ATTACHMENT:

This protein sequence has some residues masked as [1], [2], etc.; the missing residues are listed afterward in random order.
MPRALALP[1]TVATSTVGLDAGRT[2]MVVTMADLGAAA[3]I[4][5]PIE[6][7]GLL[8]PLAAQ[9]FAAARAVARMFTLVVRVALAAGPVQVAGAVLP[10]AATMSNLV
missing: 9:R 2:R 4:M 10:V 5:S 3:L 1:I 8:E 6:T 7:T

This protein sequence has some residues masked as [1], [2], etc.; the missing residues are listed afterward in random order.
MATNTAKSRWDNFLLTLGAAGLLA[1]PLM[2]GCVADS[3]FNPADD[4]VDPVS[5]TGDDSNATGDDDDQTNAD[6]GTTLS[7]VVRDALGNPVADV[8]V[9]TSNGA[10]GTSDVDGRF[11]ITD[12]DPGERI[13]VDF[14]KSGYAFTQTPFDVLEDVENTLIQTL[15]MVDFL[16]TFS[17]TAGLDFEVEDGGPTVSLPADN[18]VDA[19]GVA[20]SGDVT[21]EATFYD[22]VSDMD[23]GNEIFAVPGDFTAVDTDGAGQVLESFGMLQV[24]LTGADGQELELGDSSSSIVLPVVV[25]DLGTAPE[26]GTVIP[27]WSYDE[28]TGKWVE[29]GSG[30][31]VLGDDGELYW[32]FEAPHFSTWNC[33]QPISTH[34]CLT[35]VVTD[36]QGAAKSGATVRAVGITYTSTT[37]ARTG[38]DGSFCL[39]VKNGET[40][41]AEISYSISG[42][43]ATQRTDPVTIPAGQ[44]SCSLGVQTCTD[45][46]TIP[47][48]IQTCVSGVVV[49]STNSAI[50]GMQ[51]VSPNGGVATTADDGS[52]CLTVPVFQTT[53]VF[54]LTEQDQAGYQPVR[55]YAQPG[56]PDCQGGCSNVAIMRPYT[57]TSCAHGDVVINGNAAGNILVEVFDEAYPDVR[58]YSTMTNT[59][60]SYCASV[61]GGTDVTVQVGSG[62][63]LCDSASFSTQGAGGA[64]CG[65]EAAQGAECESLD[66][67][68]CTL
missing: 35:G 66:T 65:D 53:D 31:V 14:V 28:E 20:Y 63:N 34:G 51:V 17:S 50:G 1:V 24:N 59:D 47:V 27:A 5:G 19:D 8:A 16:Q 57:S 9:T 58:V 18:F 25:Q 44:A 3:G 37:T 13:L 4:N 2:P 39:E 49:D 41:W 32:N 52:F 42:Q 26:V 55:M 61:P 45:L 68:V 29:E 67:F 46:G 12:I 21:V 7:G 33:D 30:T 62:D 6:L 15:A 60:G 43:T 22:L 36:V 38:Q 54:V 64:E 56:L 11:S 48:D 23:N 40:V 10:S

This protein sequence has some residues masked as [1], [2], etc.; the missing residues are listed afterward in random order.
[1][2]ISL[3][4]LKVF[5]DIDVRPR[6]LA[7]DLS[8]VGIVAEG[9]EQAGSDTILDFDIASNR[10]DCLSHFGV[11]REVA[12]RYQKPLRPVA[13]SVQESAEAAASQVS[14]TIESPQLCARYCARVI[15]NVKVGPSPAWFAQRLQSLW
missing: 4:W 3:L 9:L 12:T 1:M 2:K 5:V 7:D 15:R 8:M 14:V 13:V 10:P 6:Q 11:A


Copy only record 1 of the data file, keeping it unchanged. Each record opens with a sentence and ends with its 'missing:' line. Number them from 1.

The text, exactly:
This protein sequence has some residues masked as [1], [2], etc.; the missing residues are listed afterward in random order.
MPRALALP[1]TVATSTVGLDAGRT[2]MVVTMADLGAAA[3]I[4][5]PIE[6][7]GLL[8]PLAAQ[9]FAAARAVARMFTLVVRVALAAGPVQVAGAVLP[10]AATMSNLV
missing: 9:R 2:R 4:M 10:V 5:S 3:L 1:I 8:E 6:T 7:T